In Bukoba we don't have the big five safari animals (African elephant, rhinoceros, Cape buffalo, lion, and leopard), but we do have George and Push. George and Push are my dogs, and I love them. My sixteen year old dog, Shelly, passed away a few years ago, and I decided not to find another dog because I knew I would be leaving for the mission field soon. And, what do you know? When we arrived in Bukoba, Tanzania, we were welcomed by two dogs. They had been hanging around Fr. Spyridon's family and the church property. So I decided to adopt them.
One dog has black hair; his name is Push. As you
might guess by his name, he likes to run into people
and "push" them. I think that is how he shows his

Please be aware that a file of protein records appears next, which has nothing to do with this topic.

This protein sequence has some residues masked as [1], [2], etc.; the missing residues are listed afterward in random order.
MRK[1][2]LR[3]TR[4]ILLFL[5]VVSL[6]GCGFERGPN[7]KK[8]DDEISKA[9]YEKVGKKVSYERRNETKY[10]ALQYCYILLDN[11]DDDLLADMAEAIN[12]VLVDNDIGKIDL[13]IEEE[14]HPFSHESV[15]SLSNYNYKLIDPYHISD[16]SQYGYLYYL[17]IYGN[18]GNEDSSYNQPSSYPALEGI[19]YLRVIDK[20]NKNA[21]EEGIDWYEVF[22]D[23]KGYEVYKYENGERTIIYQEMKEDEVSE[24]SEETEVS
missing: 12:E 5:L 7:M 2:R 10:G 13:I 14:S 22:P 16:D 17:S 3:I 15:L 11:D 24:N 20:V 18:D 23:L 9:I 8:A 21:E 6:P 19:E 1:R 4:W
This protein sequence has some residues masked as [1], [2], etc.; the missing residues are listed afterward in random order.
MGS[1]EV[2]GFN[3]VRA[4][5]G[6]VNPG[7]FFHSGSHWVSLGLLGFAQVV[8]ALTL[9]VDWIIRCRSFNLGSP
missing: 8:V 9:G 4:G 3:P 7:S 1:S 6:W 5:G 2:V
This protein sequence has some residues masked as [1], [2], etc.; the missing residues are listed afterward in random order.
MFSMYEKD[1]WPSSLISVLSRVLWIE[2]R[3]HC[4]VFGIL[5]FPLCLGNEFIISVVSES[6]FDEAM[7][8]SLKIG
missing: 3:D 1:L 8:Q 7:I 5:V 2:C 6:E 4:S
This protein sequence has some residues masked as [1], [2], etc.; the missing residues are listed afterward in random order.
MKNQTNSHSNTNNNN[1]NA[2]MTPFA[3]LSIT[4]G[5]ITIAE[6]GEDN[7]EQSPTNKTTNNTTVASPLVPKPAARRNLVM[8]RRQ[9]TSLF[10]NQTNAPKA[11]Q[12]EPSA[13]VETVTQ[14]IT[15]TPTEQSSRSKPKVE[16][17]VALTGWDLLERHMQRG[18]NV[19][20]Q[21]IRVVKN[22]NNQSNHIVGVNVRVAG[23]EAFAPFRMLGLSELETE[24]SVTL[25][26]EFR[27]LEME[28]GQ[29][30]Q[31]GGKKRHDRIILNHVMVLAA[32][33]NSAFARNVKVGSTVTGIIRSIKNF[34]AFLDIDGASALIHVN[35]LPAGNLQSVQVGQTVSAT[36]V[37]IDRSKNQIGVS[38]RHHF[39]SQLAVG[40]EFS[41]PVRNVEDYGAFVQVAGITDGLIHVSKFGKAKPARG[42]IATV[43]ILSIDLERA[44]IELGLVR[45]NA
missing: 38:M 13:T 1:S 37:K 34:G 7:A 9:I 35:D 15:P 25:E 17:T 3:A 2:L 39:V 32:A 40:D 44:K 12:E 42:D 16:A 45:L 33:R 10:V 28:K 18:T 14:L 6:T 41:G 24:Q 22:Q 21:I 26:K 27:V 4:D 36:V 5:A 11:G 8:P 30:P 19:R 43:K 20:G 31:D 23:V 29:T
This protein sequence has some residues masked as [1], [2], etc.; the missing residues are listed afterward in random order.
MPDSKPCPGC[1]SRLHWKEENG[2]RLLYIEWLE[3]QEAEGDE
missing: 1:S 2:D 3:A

love--either that, or he has a really bad balancing
problem. I would like to think it is because of the
Then there is a multicolored dog named George. (Shikido is the name he had when I arrived, but he looks like a 'George' to me). I am so happy to have dogs around, and I try to care for them. But, apparently there is no such thing as dog food in Bukoba. I get puzzled looks even from other foreigners when I ask store owners if they carry dog food. So, I have to feed 'the boys' white bread. (We eat brown bread). Who could have guessed that I would have two vegetarian Tanzanian dogs.
Of course, Tanzanian dogs are not like American dogs. My mom recently sent me a photo of my brother's dog laying comfortably on my parents' couch. I showed this picture to my friends in the village of Kasikizi last month. They looked at it and spoke to each other in Kihaya (their tribal language). Then Richard, who spoke English, said: "We just have one question. What is the purpose of this animal?"
I didn't know how to answer the question.(And I thought that telling them that, in America, dogs are often dressed like humans would push them over the edge.)